In what order should a developing country adopt policy reforms? Do some policies complement each other? Do others substitute for each other? To address these questions, we develop a two-country dynamic general equilibrium model with entry and exit of firms that are monopolistic competitors. Distortions in the model include barriers to entry of firms, barriers to international trade, and barriers to contract enforcement. We find that a reform that reduces one of these distortions has different effects depending on the other distortions present. In particular, reforms to trade barriers and barriers to the entry of new firms are substitutable, as are reforms to contract enforcement and trade barriers. In contrast, reforms to contract enforcement and the barriers to entry are complementary. Finally, the optimal sequencing of reforms requires reforming trade barriers before contract enforcement.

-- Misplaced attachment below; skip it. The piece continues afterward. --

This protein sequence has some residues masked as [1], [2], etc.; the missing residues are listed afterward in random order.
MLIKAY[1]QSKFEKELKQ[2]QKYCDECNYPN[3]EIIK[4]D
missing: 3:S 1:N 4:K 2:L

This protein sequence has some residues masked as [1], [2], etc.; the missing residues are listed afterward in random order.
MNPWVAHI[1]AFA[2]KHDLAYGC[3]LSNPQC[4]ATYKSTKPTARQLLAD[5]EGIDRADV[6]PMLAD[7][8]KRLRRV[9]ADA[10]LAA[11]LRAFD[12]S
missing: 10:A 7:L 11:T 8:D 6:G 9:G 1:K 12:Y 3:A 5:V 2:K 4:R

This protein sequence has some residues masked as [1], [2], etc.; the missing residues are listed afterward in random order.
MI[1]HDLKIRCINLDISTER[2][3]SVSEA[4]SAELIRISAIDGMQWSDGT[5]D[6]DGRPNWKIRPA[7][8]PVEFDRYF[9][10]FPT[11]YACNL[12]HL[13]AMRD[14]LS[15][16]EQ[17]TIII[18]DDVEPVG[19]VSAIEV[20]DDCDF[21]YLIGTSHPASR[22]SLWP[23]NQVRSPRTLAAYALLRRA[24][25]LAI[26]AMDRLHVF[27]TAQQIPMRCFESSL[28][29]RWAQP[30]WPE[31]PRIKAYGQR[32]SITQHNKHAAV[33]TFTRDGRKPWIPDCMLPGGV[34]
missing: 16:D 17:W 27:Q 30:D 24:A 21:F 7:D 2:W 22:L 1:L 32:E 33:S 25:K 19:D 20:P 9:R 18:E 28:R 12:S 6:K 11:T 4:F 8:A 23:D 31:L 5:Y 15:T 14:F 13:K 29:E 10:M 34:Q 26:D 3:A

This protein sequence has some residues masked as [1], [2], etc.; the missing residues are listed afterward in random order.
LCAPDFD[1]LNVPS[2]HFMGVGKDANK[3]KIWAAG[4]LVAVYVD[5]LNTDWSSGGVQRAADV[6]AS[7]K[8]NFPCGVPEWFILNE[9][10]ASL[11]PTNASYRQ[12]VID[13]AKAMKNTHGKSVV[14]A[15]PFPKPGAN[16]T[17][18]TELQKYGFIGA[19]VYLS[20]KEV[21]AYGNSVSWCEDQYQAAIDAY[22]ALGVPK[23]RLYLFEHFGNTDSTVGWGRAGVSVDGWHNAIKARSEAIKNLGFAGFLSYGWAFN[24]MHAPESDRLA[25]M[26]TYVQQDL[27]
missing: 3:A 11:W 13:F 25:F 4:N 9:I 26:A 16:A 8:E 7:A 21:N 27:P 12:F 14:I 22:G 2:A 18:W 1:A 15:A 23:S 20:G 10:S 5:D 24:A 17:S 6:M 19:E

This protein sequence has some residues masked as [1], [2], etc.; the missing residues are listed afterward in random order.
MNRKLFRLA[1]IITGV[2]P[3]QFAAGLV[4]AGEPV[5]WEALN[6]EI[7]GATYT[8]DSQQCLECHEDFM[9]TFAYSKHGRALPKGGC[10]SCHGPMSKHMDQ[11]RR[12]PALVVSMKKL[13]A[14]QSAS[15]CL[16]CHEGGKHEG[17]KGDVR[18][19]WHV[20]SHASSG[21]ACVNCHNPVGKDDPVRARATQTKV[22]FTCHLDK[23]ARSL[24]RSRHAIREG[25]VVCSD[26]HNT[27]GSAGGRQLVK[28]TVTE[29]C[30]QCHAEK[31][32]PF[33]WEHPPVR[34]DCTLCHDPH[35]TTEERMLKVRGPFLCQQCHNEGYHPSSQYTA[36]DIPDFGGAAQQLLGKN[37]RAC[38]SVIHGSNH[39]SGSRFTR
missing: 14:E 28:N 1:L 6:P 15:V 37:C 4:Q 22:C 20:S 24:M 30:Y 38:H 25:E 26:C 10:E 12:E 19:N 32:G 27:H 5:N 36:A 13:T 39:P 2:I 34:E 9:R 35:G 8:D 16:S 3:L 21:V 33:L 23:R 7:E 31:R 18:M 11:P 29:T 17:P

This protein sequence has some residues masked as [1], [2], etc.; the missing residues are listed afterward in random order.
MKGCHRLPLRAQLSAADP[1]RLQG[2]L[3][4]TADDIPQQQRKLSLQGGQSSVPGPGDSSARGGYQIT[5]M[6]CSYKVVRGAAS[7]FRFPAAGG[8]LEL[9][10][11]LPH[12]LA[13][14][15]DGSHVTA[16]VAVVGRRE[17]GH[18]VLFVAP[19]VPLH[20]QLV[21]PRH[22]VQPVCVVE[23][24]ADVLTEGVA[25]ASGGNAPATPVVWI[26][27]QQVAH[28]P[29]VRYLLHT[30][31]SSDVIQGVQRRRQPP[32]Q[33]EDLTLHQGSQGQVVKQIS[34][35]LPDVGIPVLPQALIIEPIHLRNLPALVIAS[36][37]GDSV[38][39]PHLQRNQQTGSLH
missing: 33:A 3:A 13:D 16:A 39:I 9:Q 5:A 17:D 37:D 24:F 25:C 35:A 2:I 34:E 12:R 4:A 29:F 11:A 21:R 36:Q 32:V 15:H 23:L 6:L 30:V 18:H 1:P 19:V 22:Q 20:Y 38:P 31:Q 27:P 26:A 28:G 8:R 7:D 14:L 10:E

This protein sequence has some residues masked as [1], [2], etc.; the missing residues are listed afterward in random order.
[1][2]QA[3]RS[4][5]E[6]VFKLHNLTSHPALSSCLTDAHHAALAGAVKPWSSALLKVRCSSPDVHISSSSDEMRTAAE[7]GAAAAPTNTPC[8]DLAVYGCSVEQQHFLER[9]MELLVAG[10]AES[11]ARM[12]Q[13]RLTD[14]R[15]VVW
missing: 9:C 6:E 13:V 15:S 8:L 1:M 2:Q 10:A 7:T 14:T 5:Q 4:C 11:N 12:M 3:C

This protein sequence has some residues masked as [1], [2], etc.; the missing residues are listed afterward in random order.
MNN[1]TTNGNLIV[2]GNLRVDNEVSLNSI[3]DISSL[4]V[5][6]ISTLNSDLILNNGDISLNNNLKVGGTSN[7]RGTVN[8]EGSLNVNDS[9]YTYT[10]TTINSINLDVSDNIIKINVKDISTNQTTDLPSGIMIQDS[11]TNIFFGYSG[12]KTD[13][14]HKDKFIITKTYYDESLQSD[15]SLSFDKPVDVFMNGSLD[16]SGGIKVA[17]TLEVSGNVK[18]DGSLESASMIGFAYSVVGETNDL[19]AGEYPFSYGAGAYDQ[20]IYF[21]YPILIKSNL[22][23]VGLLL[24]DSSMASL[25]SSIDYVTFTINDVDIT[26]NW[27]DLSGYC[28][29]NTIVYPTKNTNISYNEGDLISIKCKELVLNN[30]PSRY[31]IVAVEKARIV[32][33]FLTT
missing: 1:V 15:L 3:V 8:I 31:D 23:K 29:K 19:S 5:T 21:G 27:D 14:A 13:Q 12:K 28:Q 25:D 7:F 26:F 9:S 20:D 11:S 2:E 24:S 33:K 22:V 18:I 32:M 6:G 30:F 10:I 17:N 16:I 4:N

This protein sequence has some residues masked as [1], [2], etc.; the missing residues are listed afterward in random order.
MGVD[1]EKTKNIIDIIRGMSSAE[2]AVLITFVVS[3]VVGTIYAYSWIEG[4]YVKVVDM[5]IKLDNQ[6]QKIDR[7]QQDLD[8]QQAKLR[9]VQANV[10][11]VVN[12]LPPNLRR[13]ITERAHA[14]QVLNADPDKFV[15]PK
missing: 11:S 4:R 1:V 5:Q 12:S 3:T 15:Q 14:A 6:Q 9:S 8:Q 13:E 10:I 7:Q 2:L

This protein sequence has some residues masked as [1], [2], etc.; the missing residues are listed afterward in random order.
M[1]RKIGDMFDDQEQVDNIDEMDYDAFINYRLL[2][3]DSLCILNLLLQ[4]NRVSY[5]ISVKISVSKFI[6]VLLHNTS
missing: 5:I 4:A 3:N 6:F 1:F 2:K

International trade is frequently thought of as a production technology in which the inputs are exports and the outputs are imports. Exports are transformed into imports at the rate of the price of exports relative to the price of imports: the reciprocal of the terms of trade. Cast this way, a change in the terms of trade acts as a productivity shock. Or does it? In this paper, we show that this line of reasoning cannot work in standard models. Starting with a simple model and then generalizing, we show that changes in the terms of trade have no first-order effect on productivity when output is measured as chain-weighted real GDP. The terms of trade do affect real income and consumption in a country, and we show how measures of real income change with the terms of trade at business cycle frequencies and during financial crises.
We propose a methodology for studying changes in bilateral commodity trade due to goods not exported previously or exported only in small quantities. Using a panel of 1,900 country pairs, we find that increased trade of these “least-traded goods” is an important factor in trade growth. This extensive margin accounts for 10 percent of the growth in trade for NAFTA country pairs, for example, and 26 percent in trade between the United States and Chile, China, and Korea. Looking at country pairs with no major trade policy change or structural change, however, we find little change in the extensive margin.